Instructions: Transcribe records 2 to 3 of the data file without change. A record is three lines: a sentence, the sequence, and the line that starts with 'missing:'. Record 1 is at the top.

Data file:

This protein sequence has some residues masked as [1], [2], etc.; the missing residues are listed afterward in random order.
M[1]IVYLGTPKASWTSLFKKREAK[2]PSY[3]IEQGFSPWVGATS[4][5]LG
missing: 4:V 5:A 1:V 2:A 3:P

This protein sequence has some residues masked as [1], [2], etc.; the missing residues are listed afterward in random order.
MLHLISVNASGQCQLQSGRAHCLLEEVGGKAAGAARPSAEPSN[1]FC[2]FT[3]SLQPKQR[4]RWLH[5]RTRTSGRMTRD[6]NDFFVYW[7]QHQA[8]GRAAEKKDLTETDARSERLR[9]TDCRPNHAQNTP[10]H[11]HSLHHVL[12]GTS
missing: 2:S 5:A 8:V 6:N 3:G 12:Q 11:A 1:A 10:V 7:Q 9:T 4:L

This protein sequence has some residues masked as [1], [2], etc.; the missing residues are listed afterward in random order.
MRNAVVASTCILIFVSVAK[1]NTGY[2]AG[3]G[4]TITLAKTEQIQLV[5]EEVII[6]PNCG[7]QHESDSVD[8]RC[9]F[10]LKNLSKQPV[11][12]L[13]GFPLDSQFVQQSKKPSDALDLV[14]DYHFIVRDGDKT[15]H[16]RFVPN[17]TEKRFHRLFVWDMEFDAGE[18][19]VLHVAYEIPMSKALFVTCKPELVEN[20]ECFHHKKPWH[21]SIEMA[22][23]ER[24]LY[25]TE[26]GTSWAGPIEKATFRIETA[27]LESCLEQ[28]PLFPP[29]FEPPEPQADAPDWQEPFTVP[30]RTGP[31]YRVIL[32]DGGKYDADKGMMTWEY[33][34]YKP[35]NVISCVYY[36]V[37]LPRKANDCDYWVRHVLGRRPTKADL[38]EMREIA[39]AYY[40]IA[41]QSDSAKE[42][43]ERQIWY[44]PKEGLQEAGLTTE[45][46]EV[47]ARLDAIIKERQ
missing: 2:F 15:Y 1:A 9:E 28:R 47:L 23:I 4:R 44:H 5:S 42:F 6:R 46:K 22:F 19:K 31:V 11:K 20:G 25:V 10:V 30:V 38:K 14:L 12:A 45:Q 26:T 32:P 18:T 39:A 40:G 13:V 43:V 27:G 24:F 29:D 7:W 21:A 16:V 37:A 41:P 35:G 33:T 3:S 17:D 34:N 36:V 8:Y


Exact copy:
This protein sequence has some residues masked as [1], [2], etc.; the missing residues are listed afterward in random order.
MLHLISVNASGQCQLQSGRAHCLLEEVGGKAAGAARPSAEPSN[1]FC[2]FT[3]SLQPKQR[4]RWLH[5]RTRTSGRMTRD[6]NDFFVYW[7]QHQA[8]GRAAEKKDLTETDARSERLR[9]TDCRPNHAQNTP[10]H[11]HSLHHVL[12]GTS
missing: 2:S 5:A 8:V 6:N 3:G 12:Q 11:A 1:A 10:V 7:Q 9:T 4:L

This protein sequence has some residues masked as [1], [2], etc.; the missing residues are listed afterward in random order.
MRNAVVASTCILIFVSVAK[1]NTGY[2]AG[3]G[4]TITLAKTEQIQLV[5]EEVII[6]PNCG[7]QHESDSVD[8]RC[9]F[10]LKNLSKQPV[11][12]L[13]GFPLDSQFVQQSKKPSDALDLV[14]DYHFIVRDGDKT[15]H[16]RFVPN[17]TEKRFHRLFVWDMEFDAGE[18][19]VLHVAYEIPMSKALFVTCKPELVEN[20]ECFHHKKPWH[21]SIEMA[22][23]ER[24]LY[25]TE[26]GTSWAGPIEKATFRIETA[27]LESCLEQ[28]PLFPP[29]FEPPEPQADAPDWQEPFTVP[30]RTGP[31]YRVIL[32]DGGKYDADKGMMTWEY[33][34]YKP[35]NVISCVYY[36]V[37]LPRKANDCDYWVRHVLGRRPTKADL[38]EMREIA[39]AYY[40]IA[41]QSDSAKE[42][43]ERQIWY[44]PKEGLQEAGLTTE[45][46]EV[47]ARLDAIIKERQ
missing: 2:F 15:Y 1:A 9:E 28:R 47:L 23:I 4:R 44:H 5:S 42:F 6:R 46:K 22:F 19:K 31:V 11:K 20:G 25:V 10:V 30:V 38:K 14:L 12:A 45:Q 26:T 32:P 18:T 39:A 40:G 13:V 43:V 27:G 24:F 29:D 7:W 21:A 16:V 37:A 41:P 35:G 33:T 3:S 17:D 34:N 36:V 8:Y